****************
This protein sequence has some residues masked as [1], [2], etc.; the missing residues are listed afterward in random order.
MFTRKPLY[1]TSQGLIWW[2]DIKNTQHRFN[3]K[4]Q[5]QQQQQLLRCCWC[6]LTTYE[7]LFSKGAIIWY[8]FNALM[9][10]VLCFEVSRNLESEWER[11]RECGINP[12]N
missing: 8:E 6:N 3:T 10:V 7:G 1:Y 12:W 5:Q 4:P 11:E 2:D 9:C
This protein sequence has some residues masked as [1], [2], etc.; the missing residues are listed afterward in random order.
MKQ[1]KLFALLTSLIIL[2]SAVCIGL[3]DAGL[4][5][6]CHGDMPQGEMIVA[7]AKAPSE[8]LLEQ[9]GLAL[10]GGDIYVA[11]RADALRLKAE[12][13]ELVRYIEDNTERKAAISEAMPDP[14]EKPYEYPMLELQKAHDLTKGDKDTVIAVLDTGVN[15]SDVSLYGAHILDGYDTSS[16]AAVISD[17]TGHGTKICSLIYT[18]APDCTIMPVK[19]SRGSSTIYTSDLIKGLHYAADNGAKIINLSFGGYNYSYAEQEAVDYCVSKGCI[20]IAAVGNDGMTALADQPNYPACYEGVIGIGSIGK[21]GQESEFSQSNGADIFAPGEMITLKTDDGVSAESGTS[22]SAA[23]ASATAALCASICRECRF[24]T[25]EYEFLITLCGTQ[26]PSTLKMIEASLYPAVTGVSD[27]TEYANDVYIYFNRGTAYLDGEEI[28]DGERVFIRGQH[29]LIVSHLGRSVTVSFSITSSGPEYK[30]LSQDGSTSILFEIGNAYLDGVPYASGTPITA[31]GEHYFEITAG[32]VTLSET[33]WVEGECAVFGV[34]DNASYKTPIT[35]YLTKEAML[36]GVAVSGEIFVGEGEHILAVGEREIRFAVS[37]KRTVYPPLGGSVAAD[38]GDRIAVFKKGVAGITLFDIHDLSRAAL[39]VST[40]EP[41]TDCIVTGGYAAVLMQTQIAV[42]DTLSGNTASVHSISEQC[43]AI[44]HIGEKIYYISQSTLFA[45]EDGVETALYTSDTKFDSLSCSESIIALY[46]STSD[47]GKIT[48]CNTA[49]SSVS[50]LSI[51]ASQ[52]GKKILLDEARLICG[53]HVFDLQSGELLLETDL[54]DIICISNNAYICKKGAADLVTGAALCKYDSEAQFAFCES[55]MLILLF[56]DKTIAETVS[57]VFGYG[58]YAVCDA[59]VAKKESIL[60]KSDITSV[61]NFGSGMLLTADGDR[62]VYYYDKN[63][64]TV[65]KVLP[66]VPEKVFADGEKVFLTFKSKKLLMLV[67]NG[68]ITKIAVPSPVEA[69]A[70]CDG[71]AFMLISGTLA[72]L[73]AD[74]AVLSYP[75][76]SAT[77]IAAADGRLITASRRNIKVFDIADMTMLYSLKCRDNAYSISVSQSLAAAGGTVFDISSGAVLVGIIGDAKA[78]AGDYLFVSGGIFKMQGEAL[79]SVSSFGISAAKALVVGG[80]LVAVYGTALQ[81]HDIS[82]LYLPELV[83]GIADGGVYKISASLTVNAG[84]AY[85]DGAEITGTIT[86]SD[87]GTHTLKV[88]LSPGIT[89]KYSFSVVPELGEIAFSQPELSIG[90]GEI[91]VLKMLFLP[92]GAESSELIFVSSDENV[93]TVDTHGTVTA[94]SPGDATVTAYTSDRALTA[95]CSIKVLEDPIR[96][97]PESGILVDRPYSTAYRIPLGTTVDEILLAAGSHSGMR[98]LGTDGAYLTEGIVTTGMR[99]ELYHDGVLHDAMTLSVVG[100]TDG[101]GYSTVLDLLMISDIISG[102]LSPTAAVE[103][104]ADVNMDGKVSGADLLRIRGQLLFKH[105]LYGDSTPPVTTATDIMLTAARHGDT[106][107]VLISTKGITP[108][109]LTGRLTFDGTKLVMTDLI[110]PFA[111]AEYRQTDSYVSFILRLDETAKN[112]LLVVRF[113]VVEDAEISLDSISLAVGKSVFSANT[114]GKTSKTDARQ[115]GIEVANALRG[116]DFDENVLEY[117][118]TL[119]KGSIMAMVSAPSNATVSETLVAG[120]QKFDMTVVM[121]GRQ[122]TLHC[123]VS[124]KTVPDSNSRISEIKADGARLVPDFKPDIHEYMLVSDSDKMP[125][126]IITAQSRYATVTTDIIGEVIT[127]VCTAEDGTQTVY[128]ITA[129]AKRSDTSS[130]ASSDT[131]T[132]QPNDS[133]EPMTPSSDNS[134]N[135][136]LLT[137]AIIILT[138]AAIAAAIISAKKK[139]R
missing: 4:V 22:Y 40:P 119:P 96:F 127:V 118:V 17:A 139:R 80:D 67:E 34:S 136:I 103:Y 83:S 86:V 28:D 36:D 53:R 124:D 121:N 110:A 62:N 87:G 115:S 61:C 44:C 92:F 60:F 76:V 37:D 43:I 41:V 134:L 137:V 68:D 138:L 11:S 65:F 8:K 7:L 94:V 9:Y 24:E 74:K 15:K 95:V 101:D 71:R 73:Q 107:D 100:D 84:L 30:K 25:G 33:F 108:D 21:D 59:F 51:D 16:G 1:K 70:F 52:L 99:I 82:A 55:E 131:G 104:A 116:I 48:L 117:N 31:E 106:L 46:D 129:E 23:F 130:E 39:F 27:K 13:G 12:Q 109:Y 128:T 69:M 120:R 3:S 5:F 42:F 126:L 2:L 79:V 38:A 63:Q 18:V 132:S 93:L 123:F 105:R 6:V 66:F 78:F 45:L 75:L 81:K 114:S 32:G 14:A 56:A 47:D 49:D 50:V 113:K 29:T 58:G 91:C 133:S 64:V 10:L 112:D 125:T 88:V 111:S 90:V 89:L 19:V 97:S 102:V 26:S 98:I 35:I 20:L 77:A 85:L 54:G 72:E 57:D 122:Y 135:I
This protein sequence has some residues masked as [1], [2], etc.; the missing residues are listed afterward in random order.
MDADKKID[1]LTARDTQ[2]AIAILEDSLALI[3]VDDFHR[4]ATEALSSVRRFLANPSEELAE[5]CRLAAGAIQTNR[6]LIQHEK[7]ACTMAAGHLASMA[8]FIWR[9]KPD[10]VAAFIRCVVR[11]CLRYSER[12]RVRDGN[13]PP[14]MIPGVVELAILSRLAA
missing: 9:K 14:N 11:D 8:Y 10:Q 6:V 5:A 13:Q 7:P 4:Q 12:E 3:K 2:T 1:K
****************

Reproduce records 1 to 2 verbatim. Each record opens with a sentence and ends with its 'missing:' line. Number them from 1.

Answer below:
This protein sequence has some residues masked as [1], [2], etc.; the missing residues are listed afterward in random order.
MFTRKPLY[1]TSQGLIWW[2]DIKNTQHRFN[3]K[4]Q[5]QQQQQLLRCCWC[6]LTTYE[7]LFSKGAIIWY[8]FNALM[9][10]VLCFEVSRNLESEWER[11]RECGINP[12]N
missing: 8:E 6:N 3:T 10:V 7:G 1:Y 12:W 5:Q 4:P 11:E 2:D 9:C
This protein sequence has some residues masked as [1], [2], etc.; the missing residues are listed afterward in random order.
MKQ[1]KLFALLTSLIIL[2]SAVCIGL[3]DAGL[4][5][6]CHGDMPQGEMIVA[7]AKAPSE[8]LLEQ[9]GLAL[10]GGDIYVA[11]RADALRLKAE[12][13]ELVRYIEDNTERKAAISEAMPDP[14]EKPYEYPMLELQKAHDLTKGDKDTVIAVLDTGVN[15]SDVSLYGAHILDGYDTSS[16]AAVISD[17]TGHGTKICSLIYT[18]APDCTIMPVK[19]SRGSSTIYTSDLIKGLHYAADNGAKIINLSFGGYNYSYAEQEAVDYCVSKGCI[20]IAAVGNDGMTALADQPNYPACYEGVIGIGSIGK[21]GQESEFSQSNGADIFAPGEMITLKTDDGVSAESGTS[22]SAA[23]ASATAALCASICRECRF[24]T[25]EYEFLITLCGTQ[26]PSTLKMIEASLYPAVTGVSD[27]TEYANDVYIYFNRGTAYLDGEEI[28]DGERVFIRGQH[29]LIVSHLGRSVTVSFSITSSGPEYK[30]LSQDGSTSILFEIGNAYLDGVPYASGTPITA[31]GEHYFEITAG[32]VTLSET[33]WVEGECAVFGV[34]DNASYKTPIT[35]YLTKEAML[36]GVAVSGEIFVGEGEHILAVGEREIRFAVS[37]KRTVYPPLGGSVAAD[38]GDRIAVFKKGVAGITLFDIHDLSRAAL[39]VST[40]EP[41]TDCIVTGGYAAVLMQTQIAV[42]DTLSGNTASVHSISEQC[43]AI[44]HIGEKIYYISQSTLFA[45]EDGVETALYTSDTKFDSLSCSESIIALY[46]STSD[47]GKIT[48]CNTA[49]SSVS[50]LSI[51]ASQ[52]GKKILLDEARLICG[53]HVFDLQSGELLLETDL[54]DIICISNNAYICKKGAADLVTGAALCKYDSEAQFAFCES[55]MLILLF[56]DKTIAETVS[57]VFGYG[58]YAVCDA[59]VAKKESIL[60]KSDITSV[61]NFGSGMLLTADGDR[62]VYYYDKN[63][64]TV[65]KVLP[66]VPEKVFADGEKVFLTFKSKKLLMLV[67]NG[68]ITKIAVPSPVEA[69]A[70]CDG[71]AFMLISGTLA[72]L[73]AD[74]AVLSYP[75][76]SAT[77]IAAADGRLITASRRNIKVFDIADMTMLYSLKCRDNAYSISVSQSLAAAGGTVFDISSGAVLVGIIGDAKA[78]AGDYLFVSGGIFKMQGEAL[79]SVSSFGISAAKALVVGG[80]LVAVYGTALQ[81]HDIS[82]LYLPELV[83]GIADGGVYKISASLTVNAG[84]AY[85]DGAEITGTIT[86]SD[87]GTHTLKV[88]LSPGIT[89]KYSFSVVPELGEIAFSQPELSIG[90]GEI[91]VLKMLFLP[92]GAESSELIFVSSDENV[93]TVDTHGTVTA[94]SPGDATVTAYTSDRALTA[95]CSIKVLEDPIR[96][97]PESGILVDRPYSTAYRIPLGTTVDEILLAAGSHSGMR[98]LGTDGAYLTEGIVTTGMR[99]ELYHDGVLHDAMTLSVVG[100]TDG[101]GYSTVLDLLMISDIISG[102]LSPTAAVE[103][104]ADVNMDGKVSGADLLRIRGQLLFKH[105]LYGDSTPPVTTATDIMLTAARHGDT[106][107]VLISTKGITP[108][109]LTGRLTFDGTKLVMTDLI[110]PFA[111]AEYRQTDSYVSFILRLDETAKN[112]LLVVRF[113]VVEDAEISLDSISLAVGKSVFSANT[114]GKTSKTDARQ[115]GIEVANALRG[116]DFDENVLEY[117][118]TL[119]KGSIMAMVSAPSNATVSETLVAG[120]QKFDMTVVM[121]GRQ[122]TLHC[123]VS[124]KTVPDSNSRISEIKADGARLVPDFKPDIHEYMLVSDSDKMP[125][126]IITAQSRYATVTTDIIGEVIT[127]VCTAEDGTQTVY[128]ITA[129]AKRSDTSS[130]ASSDT[131]T[132]QPNDS[133]EPMTPSSDNS[134]N[135][136]LLT[137]AIIILT[138]AAIAAAIISAKKK[139]R
missing: 4:V 22:Y 40:P 119:P 96:F 127:V 118:V 17:A 139:R 80:D 67:E 34:S 136:I 103:Y 83:S 86:V 28:D 36:D 53:R 124:D 121:N 110:A 62:N 87:G 115:S 61:C 44:C 92:F 60:F 76:V 37:D 43:I 41:V 134:L 137:V 68:D 138:L 11:S 65:F 8:K 7:L 94:V 9:Y 24:E 74:K 15:K 95:V 101:D 71:R 73:Q 107:D 100:D 84:L 30:K 25:G 33:F 108:D 21:D 59:F 51:D 16:G 1:K 70:F 52:L 99:I 82:A 55:E 131:G 104:A 116:I 48:L 117:N 31:E 106:L 46:D 129:E 23:F 130:E 39:F 27:K 13:G 12:Q 109:Y 128:T 69:M 120:R 3:S 5:F 42:F 126:L 2:L 79:V 38:A 63:Q 18:V 132:S 93:L 123:F 105:R 6:V 66:F 78:F 45:L 75:L 81:K 114:S 32:G 14:A 56:A 47:D 49:D 50:V 113:K 29:T 58:G 91:C 133:S 64:V 10:L 112:D 125:T 88:V 111:S 90:V 89:L 19:V 97:S 102:V 26:S 98:I 35:I 20:L 77:A 85:L 54:G 72:E 57:D 122:Y 135:I